I’ve spent a lot of time thinking about empire and assimilation, allegiance and participation. To live with the legacy of colonisation is to live with a kind of double vision between complicity and loss, allegiance and resistance: to engage with the American hegemony in Anglophone pop culture as a non-American is to see that vision tripled, to be constantly aware of your immersion in a set of values, of ways of seeing, that do not erase other values and ways of seeing so much as drown them out through sheer ubiquity; to render them less visible through volume, rather than active malice. To participate is to be constantly involved in a kind of negotiation, always partially alienated everywhere, always partially immersed, always aware that one’s belonging – one’s authority within the cultural frame – is contingent on performing. Whether that performance is one of assimilation or “authenticity,” or some exactly correct but ultimately arbitrary balance between the two, depends on the context and the day. (Authenticity, too, is a construct of imperial ways of seeing.)
So it is interesting (fascinating, the product of a very particular way of seeing) that Shadows of Annihilation‘s protagonists – Luz, a brown-skinned woman of Cuban and Irish extraction, and Ciara, the child of Irish immigrants to Boston with a personal connection to the Irish Republican Brotherhood, who both share a subaltern identity in their attraction to other women – never experience conditionality either in their interactions with empire or in their assimilation into the imperial project. For Luz and Ciara, their belonging to the American imperial project is never seen as conditional on the correct performance of a way of being in relation to empire. Their allegiance to it, once given, is never questioned. That allegiance isn’t fraught, or complicated by other loyalties: it’s never negotiated or partial. They may have personal loyalties, cultural touchstones, but those loyalties do not exert any counterweight against their complete assimilation to the American imperial project. Rather, they support it.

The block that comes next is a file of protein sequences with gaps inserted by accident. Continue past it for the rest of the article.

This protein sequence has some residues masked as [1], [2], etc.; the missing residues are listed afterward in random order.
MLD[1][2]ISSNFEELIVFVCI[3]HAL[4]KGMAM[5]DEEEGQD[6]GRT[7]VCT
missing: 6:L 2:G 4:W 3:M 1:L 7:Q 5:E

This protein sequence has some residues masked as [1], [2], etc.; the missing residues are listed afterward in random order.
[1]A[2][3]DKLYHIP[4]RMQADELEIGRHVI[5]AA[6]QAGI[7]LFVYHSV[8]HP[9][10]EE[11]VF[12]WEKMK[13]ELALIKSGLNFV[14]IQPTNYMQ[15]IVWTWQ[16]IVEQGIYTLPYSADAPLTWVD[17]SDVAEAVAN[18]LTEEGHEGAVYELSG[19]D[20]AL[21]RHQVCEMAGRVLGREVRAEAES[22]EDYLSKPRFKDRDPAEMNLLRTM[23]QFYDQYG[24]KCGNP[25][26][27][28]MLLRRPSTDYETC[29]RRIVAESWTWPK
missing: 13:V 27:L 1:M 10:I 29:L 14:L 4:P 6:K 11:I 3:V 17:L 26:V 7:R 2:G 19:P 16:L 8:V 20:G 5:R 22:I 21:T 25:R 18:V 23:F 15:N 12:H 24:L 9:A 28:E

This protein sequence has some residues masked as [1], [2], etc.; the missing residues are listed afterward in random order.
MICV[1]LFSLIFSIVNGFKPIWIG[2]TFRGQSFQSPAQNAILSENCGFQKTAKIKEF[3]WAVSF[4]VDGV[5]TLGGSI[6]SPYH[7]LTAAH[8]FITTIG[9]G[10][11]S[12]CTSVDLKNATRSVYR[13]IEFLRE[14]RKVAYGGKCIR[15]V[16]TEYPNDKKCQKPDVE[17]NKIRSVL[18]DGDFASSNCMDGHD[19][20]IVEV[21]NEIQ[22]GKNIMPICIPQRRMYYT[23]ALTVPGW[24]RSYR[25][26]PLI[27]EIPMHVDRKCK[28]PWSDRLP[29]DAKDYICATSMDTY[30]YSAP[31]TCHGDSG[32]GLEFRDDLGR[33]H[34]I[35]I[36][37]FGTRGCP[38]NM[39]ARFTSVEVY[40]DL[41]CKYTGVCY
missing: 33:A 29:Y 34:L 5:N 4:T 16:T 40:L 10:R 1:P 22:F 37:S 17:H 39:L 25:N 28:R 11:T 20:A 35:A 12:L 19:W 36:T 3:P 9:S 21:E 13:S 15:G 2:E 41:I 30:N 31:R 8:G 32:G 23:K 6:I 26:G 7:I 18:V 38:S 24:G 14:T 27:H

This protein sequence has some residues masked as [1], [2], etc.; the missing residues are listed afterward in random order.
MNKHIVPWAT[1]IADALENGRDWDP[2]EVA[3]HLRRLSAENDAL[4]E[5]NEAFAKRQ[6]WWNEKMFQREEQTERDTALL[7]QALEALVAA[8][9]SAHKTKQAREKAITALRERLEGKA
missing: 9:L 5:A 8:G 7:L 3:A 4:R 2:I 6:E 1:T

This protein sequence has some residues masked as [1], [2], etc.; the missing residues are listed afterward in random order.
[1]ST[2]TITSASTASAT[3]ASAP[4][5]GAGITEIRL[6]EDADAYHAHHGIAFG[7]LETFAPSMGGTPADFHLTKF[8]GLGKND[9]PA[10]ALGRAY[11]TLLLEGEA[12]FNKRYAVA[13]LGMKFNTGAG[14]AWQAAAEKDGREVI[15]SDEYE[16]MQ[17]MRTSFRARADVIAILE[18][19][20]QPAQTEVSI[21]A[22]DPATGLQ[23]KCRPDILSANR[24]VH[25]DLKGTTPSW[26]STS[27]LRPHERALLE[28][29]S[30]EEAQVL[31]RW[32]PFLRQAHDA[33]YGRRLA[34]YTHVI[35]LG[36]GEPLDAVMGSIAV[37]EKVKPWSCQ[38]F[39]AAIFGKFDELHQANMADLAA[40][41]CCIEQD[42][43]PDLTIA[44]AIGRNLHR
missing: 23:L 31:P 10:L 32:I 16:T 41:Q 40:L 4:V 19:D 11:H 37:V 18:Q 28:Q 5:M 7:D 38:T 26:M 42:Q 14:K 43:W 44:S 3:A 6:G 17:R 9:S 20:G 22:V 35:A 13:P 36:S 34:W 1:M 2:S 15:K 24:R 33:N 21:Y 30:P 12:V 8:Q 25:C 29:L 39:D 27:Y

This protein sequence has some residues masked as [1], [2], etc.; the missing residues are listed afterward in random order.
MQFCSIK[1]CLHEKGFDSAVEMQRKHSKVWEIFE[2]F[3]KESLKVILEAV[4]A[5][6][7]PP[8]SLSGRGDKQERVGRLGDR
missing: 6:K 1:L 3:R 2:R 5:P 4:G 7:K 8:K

The violence of the empire which Luz and Ciara serve is never directed against them, their families, or their communities. They do not notice their personal participation in empire as something that has a cost – in culture, language, or memory; in community or history or continuity. For them, the American imperial project is not productive of personal grief or internal conflict: it does not involve personal compromises and reckoning with conflicted cultural loyalties. Shadows of Annihilation is a novel about secret (and double) agents, but it lacks the double vision that so many of us learn simply as a consequence of existing, and that makes its characters so much shallower than they could be.
Luz and Ciara could be interesting lenses through which Stirling might interrogate the costs of the American imperial project, and the compromises its agent-subjects make. But ultimately Shadows of Annihilation fails to see (or deliberately ignores) the more interesting perspectives on empire afforded by the tensions of its internal power, as opposed to the narrative’s apparent conviction that imperial power is both stable – rather than a dynamic balance of competing forces – and inevitable.
As a thriller, mind you, it’s still a decent book.
Liz Bourke is a cranky queer person who reads books. She holds a Ph.D in Classics from Trinity College, Dublin. Her first book, Sleeping With Monsters, a collection of reviews and criticism, is out now from Aqueduct Press. Find her at her blog, her Patreon, or Twitter. She supports the work of the Irish Refugee Council and the Abortion Rights Campaign.
This review and more like it in the March 2020 issue of Locus.